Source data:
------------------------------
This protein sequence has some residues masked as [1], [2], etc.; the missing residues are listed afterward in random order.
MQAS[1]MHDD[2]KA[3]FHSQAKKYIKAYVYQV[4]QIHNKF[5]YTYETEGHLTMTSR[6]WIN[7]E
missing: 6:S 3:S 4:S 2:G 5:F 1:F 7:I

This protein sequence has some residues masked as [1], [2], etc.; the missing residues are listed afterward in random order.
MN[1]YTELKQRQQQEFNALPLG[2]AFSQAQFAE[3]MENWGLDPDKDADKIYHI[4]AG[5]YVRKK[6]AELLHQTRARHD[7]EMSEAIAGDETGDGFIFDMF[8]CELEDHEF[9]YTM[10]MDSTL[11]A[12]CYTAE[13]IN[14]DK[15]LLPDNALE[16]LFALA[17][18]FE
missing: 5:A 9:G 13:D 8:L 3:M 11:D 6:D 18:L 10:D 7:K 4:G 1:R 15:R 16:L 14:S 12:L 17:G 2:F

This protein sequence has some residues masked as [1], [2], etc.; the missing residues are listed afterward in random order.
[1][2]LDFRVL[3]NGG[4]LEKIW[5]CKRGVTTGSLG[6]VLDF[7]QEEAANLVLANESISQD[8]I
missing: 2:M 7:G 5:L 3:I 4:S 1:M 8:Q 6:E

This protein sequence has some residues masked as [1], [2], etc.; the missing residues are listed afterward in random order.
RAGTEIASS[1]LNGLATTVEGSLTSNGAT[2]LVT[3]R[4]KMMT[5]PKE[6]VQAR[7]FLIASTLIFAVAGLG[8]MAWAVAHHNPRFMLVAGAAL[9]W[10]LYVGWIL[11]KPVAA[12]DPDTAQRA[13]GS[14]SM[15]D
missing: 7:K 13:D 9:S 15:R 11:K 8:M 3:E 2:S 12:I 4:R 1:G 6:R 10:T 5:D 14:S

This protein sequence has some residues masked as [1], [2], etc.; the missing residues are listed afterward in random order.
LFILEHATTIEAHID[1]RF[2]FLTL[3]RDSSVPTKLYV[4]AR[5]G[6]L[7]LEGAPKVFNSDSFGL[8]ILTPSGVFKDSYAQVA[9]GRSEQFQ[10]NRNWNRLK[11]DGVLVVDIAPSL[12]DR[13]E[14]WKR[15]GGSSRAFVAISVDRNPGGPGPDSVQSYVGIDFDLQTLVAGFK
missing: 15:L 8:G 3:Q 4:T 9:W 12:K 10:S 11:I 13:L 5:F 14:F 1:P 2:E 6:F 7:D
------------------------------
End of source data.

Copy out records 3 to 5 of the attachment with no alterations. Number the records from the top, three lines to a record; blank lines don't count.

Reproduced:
This protein sequence has some residues masked as [1], [2], etc.; the missing residues are listed afterward in random order.
[1][2]LDFRVL[3]NGG[4]LEKIW[5]CKRGVTTGSLG[6]VLDF[7]QEEAANLVLANESISQD[8]I
missing: 2:M 7:G 5:L 3:I 4:S 1:M 8:Q 6:E

This protein sequence has some residues masked as [1], [2], etc.; the missing residues are listed afterward in random order.
RAGTEIASS[1]LNGLATTVEGSLTSNGAT[2]LVT[3]R[4]KMMT[5]PKE[6]VQAR[7]FLIASTLIFAVAGLG[8]MAWAVAHHNPRFMLVAGAAL[9]W[10]LYVGWIL[11]KPVAA[12]DPDTAQRA[13]GS[14]SM[15]D
missing: 7:K 13:D 9:S 15:R 11:K 8:M 3:E 2:S 12:I 4:R 1:G 6:R 10:T 5:D 14:S

This protein sequence has some residues masked as [1], [2], etc.; the missing residues are listed afterward in random order.
LFILEHATTIEAHID[1]RF[2]FLTL[3]RDSSVPTKLYV[4]AR[5]G[6]L[7]LEGAPKVFNSDSFGL[8]ILTPSGVFKDSYAQVA[9]GRSEQFQ[10]NRNWNRLK[11]DGVLVVDIAPSL[12]DR[13]E[14]WKR[15]GGSSRAFVAISVDRNPGGPGPDSVQSYVGIDFDLQTLVAGFK
missing: 15:L 8:G 3:Q 4:T 9:W 12:K 10:S 11:I 13:L 5:F 14:F 1:P 2:E 6:F 7:D